Kobe’s Influential Visit: Location Should be UCI Athletics’ Niche

On Thursday Sept. 23, arguably the best basketball player in the world strutted through the doors of UCI’s Bren Events Center to embrace a crowd filled with the university’s student athletes. Relaxed in his style and demeanor, Kobe Bryant spoke freely, while donning white warm-up pants and a black windbreaker.

Volleyball coach John Speraw interviewed the reigning NBA champion, explaining that he had met Kobe in Beijing while coaching the U.S. men’s volleyball team. The two ran into each other recently and Speraw asked Kobe if he could speak to his volleyball team. Kobe agreed, but insisted that he address not just Speraw’s team, but the entire UCI athletics program in a Q&A session.

In an open forum, athletes were welcomed to ask the “Black Mamba” any question they desired. Bryant candidly complimented sophomore basketball player Michael Wilder on his ability to grow an afro, laughed hysterically when a female athlete asked him to say hello to Dwayne “The Rock” Johnson, admitted that he has a strong relationship with Michael Jordan, Hilary Swank and Oprah Winfrey and imparted wisdom upon aspiring professional athletes.

As I sat in the crowd, it was surreal to listen to one of the world’s biggest celebrities talk about his unique lifestyle. Whether the athletes at UCI were Lakers fans, Celtic supporters, Lakers haters or really didn’t follow the NBA, it must have still been a privilege to have the opportunity to stand up and project a question to a dedicated athlete who trains like a machine and happens to possess five championship rings.

I’ve often heard stories of how so-and-so saw Kobe at the ARC, at Golden Spoon, at In-N-Out. But for Kobe to formally address players who, for some, have watched him hit clutch shots and throw down highlight reel dunks since they still had baby teeth, it was special.

It wasn’t a shake of the hand, “nice to meet you” or a “here’s an autograph, get out of my face.”
The interview lasted for about two hours, followed by team photos with Kobe. He didn’t dismiss questions or say “no comment;” he did what he did best: put on a great show and inspired many along the way.

Although his manner often reflects a cocky individual willing to win at all costs, his actions at UCI spoke volumes of how much he cares for the future of athletics. This is a lesson more athletes should learn from. Some of UCI’s current athletes could be professionals in the near future. If this is the case, I sure hope they stop to sign autographs and cordially give their adoring fans the time of day.

In the weeks since Kobe’s visit, he seems to have left a lasting impact on Irvine athletics. He told the players that he hadn’t experienced a bad workout in years. It was a reminder that insufficient training does not help in the long run.

The women’s basketball team’s Jazmyne White recently posted on her Twitter, quoting what
Kobe pegged as his most inspirational quotation. It came from his high school English teacher reading, “Rest in the end, not the middle.” Senior Tanya Taylor was also influenced by the quotation, explaining that it’s the women’s soccer team’s new motto. Taylor and her teammates are 6-0 since adopting the slogan.

When the Anteaters have an off night, Kobe explained that it’s important to forget about it, that if they “take a shit, flush it.” There may have been a more refined way of putting it, but the blatantly honest comments have stuck with the athletes.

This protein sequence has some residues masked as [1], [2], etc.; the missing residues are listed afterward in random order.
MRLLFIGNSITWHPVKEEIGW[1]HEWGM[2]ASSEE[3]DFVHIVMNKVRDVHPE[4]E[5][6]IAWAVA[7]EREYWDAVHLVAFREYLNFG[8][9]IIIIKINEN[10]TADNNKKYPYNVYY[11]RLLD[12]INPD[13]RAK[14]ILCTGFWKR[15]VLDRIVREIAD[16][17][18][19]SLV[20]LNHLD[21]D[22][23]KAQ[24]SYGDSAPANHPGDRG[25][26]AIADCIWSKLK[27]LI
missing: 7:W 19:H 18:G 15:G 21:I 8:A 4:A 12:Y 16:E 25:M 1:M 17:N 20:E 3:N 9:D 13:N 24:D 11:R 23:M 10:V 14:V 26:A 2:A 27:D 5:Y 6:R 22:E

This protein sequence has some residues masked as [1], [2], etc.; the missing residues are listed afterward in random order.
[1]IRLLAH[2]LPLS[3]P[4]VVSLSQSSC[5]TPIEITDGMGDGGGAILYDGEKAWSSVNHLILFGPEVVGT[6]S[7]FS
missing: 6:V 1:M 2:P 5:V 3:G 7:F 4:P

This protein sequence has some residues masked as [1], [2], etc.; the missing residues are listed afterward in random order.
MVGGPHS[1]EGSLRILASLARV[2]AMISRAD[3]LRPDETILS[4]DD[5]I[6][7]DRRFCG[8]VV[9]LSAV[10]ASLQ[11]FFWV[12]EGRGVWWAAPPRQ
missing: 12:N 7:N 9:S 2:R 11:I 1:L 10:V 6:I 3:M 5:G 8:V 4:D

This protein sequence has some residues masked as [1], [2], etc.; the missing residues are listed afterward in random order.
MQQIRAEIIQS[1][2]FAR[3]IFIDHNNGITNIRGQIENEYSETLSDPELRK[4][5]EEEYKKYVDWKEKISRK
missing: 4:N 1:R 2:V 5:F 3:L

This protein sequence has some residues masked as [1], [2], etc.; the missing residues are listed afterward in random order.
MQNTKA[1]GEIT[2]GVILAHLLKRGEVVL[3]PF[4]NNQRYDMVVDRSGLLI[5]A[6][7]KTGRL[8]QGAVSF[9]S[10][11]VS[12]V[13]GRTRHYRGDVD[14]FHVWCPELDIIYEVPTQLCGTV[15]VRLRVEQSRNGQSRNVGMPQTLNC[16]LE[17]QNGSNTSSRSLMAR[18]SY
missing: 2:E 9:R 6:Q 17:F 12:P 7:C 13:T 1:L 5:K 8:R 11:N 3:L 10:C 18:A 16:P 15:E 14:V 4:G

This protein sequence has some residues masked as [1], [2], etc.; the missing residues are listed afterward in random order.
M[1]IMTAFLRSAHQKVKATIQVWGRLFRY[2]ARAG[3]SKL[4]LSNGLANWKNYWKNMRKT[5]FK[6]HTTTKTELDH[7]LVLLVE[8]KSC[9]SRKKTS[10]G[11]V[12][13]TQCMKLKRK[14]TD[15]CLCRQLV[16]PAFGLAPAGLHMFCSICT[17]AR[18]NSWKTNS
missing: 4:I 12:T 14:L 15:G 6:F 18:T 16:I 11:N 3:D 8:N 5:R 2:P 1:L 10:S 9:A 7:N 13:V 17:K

Perhaps motivation from one of the world’s most committed competitors will inspire Anteaters to train harder than they’ve ever trained, to put in extra hours in the gym and to refuse to be unprepared while gracing an Anteater uniform.

It could be the edge that gives Russell Turner’s squad a chance to play spoiler in March Madness, brings Speraw’s volleyball team back to national championship contenders and pushes the men’s and women’s soccer teams as well as the men’s water polo team (all currently ranked top 20 in the nation) deep into their respective NCAA Tournaments.

UC Irvine has quality individuals at the helm of each sport. In the past decade, the school has brought in a volleyball coach that helped lead the 2008 USA team to a gold medal in Beijing, a hall of fame baseball coach who recruits the region’s finest players to compete against the nation’s top competition and NBA legend Don Nelson’s assistant coach Russell Turner to take over the promising basketball program. The ability to attract exceptional leaders is crucial to these institutions, but it shouldn’t stop at the coaching level.

Positioned in a spectacular community with Newport Beach serving as our friendly neighbors, there are plenty of successful people on and around this campus. The Kobe Q&A session fell into the laps of our athletics’ department, but hopefully it’s a sign of things to come.

It’s probably not possible to top Kobe, that’s understandable. But there are several professional athletes living in these Southern California beach communities. The names range from Olympic beach volleyball champion Misty May-Treanor, who could talk about her path to gold medals, to Mark McGwire recalling the highlights of his 1998 home run chase and lowlights of his steroid scandal, to hall of fame Dodgers manager Tommy Lasorda.

It’s a challenge, but it’s worth pursuing more inspirational sporting figures. That element could present further reason for promising Southern California recruits to sign with UCI over rivals Cal State Fullerton, Long Beach State and UCSB. We have a niche worth utilizing. Who’s next?